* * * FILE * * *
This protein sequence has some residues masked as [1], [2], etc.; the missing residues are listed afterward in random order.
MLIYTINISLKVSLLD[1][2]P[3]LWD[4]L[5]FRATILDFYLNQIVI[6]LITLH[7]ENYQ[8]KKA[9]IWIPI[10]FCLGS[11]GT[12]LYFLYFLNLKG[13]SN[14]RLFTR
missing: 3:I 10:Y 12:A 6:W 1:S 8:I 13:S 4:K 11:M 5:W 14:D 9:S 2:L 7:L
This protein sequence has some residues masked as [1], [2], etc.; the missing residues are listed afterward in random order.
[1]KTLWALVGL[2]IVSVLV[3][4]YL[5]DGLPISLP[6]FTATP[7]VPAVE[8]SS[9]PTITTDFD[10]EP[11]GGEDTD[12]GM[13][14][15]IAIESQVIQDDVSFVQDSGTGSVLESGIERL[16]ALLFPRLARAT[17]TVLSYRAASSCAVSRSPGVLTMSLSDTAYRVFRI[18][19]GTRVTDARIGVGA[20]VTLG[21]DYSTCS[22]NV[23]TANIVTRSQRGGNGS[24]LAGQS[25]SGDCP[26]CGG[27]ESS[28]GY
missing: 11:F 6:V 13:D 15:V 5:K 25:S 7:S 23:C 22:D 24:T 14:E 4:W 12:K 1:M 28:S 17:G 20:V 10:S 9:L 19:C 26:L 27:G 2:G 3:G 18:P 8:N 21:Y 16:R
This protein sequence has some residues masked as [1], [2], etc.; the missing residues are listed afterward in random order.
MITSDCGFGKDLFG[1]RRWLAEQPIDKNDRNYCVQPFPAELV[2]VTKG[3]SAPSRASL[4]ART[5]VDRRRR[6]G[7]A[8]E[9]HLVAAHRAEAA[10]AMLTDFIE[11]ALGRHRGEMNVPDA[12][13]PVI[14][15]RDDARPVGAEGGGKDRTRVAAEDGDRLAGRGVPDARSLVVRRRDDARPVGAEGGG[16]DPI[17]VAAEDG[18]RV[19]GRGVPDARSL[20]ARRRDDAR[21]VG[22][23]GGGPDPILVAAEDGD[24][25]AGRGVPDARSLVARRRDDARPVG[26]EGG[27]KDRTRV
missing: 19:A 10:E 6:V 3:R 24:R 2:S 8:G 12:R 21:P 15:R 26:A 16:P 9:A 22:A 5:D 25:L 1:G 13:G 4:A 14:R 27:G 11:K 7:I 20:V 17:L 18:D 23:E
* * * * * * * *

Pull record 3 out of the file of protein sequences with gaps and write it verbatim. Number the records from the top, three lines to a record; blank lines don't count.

This protein sequence has some residues masked as [1], [2], etc.; the missing residues are listed afterward in random order.
MITSDCGFGKDLFG[1]RRWLAEQPIDKNDRNYCVQPFPAELV[2]VTKG[3]SAPSRASL[4]ART[5]VDRRRR[6]G[7]A[8]E[9]HLVAAHRAEAA[10]AMLTDFIE[11]ALGRHRGEMNVPDA[12][13]PVI[14][15]RDDARPVGAEGGGKDRTRVAAEDGDRLAGRGVPDARSLVVRRRDDARPVGAEGGG[16]DPI[17]VAAEDG[18]RV[19]GRGVPDARSL[20]ARRRDDAR[21]VG[22][23]GGGPDPILVAAEDGD[24][25]AGRGVPDARSLVARRRDDARPVG[26]EGG[27]KDRTRV
missing: 19:A 10:E 6:V 3:R 24:R 2:S 8:G 12:R 21:P 15:R 26:A 16:P 9:A 22:A 5:D 25:L 1:G 13:G 4:A 14:R 27:G 11:K 7:I 20:V 17:L 18:D 23:E